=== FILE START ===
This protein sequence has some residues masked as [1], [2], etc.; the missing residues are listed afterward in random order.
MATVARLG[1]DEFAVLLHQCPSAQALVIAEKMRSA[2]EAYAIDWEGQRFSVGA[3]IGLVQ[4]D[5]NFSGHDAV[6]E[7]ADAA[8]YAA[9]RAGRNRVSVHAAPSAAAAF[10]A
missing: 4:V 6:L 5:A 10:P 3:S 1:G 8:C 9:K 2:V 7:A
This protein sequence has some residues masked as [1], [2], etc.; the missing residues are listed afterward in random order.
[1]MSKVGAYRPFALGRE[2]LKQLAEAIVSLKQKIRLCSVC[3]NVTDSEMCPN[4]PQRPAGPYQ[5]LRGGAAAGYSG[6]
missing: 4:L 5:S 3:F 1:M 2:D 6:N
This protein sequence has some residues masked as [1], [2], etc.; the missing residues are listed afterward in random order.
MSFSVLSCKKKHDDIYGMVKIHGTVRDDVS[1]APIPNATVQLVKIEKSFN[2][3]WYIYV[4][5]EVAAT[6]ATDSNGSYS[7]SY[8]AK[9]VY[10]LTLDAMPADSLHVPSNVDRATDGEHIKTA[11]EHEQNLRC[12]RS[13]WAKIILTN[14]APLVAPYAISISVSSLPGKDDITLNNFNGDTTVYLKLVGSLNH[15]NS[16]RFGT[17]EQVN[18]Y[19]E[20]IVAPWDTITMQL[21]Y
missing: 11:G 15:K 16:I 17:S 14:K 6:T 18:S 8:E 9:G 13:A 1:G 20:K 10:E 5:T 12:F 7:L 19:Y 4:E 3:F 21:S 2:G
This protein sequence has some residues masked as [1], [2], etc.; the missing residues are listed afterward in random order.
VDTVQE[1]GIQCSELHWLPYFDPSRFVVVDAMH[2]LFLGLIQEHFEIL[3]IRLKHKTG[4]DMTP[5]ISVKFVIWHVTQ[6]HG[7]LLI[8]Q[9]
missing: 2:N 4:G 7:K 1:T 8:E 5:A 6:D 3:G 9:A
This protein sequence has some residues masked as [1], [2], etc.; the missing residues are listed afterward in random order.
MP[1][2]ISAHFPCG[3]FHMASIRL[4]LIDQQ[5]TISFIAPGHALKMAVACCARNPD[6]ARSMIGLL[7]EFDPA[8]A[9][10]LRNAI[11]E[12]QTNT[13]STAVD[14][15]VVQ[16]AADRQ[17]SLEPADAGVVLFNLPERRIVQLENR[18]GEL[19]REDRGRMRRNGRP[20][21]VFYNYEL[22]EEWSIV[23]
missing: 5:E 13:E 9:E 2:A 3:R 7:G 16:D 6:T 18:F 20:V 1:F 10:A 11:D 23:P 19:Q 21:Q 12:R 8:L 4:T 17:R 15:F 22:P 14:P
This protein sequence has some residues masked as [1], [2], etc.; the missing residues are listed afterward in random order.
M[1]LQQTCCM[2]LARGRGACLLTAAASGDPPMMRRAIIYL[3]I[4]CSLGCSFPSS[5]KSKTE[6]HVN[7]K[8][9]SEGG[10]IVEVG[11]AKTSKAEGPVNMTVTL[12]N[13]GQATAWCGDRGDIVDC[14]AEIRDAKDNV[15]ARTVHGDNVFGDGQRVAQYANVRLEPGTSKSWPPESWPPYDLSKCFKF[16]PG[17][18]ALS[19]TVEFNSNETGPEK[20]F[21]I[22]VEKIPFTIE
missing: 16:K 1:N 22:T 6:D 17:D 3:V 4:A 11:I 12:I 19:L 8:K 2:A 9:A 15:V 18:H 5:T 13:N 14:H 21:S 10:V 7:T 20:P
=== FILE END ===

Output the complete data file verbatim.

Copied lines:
This protein sequence has some residues masked as [1], [2], etc.; the missing residues are listed afterward in random order.
MATVARLG[1]DEFAVLLHQCPSAQALVIAEKMRSA[2]EAYAIDWEGQRFSVGA[3]IGLVQ[4]D[5]NFSGHDAV[6]E[7]ADAA[8]YAA[9]RAGRNRVSVHAAPSAAAAF[10]A
missing: 4:V 6:L 5:A 10:P 3:S 1:G 8:C 9:K 2:V 7:A
This protein sequence has some residues masked as [1], [2], etc.; the missing residues are listed afterward in random order.
[1]MSKVGAYRPFALGRE[2]LKQLAEAIVSLKQKIRLCSVC[3]NVTDSEMCPN[4]PQRPAGPYQ[5]LRGGAAAGYSG[6]
missing: 4:L 5:S 3:F 1:M 2:D 6:N
This protein sequence has some residues masked as [1], [2], etc.; the missing residues are listed afterward in random order.
MSFSVLSCKKKHDDIYGMVKIHGTVRDDVS[1]APIPNATVQLVKIEKSFN[2][3]WYIYV[4][5]EVAAT[6]ATDSNGSYS[7]SY[8]AK[9]VY[10]LTLDAMPADSLHVPSNVDRATDGEHIKTA[11]EHEQNLRC[12]RS[13]WAKIILTN[14]APLVAPYAISISVSSLPGKDDITLNNFNGDTTVYLKLVGSLNH[15]NS[16]RFGT[17]EQVN[18]Y[19]E[20]IVAPWDTITMQL[21]Y
missing: 11:G 15:K 16:I 17:S 14:K 6:T 18:S 8:E 9:G 13:A 1:G 20:K 10:E 5:T 12:F 7:L 19:Y 4:E 3:F 21:S 2:G
This protein sequence has some residues masked as [1], [2], etc.; the missing residues are listed afterward in random order.
VDTVQE[1]GIQCSELHWLPYFDPSRFVVVDAMH[2]LFLGLIQEHFEIL[3]IRLKHKTG[4]DMTP[5]ISVKFVIWHVTQ[6]HG[7]LLI[8]Q[9]
missing: 2:N 4:G 7:K 1:T 8:E 5:A 6:D 3:G 9:A
This protein sequence has some residues masked as [1], [2], etc.; the missing residues are listed afterward in random order.
MP[1][2]ISAHFPCG[3]FHMASIRL[4]LIDQQ[5]TISFIAPGHALKMAVACCARNPD[6]ARSMIGLL[7]EFDPA[8]A[9][10]LRNAI[11]E[12]QTNT[13]STAVD[14][15]VVQ[16]AADRQ[17]SLEPADAGVVLFNLPERRIVQLENR[18]GEL[19]REDRGRMRRNGRP[20][21]VFYNYEL[22]EEWSIV[23]
missing: 5:E 13:E 9:E 2:A 3:R 7:G 16:D 6:T 18:F 20:V 1:F 10:A 11:D 23:P 19:Q 21:Q 12:R 8:L 4:T 17:R 15:F 22:P 14:P
This protein sequence has some residues masked as [1], [2], etc.; the missing residues are listed afterward in random order.
M[1]LQQTCCM[2]LARGRGACLLTAAASGDPPMMRRAIIYL[3]I[4]CSLGCSFPSS[5]KSKTE[6]HVN[7]K[8][9]SEGG[10]IVEVG[11]AKTSKAEGPVNMTVTL[12]N[13]GQATAWCGDRGDIVDC[14]AEIRDAKDNV[15]ARTVHGDNVFGDGQRVAQYANVRLEPGTSKSWPPESWPPYDLSKCFKF[16]PG[17][18]ALS[19]TVEFNSNETGPEK[20]F[21]I[22]VEKIPFTIE
missing: 16:K 1:N 22:T 6:D 17:D 3:V 4:A 11:I 12:I 19:L 8:K 2:A 9:A 15:V 18:H 5:T 13:N 14:H 21:S 10:V 7:T 20:P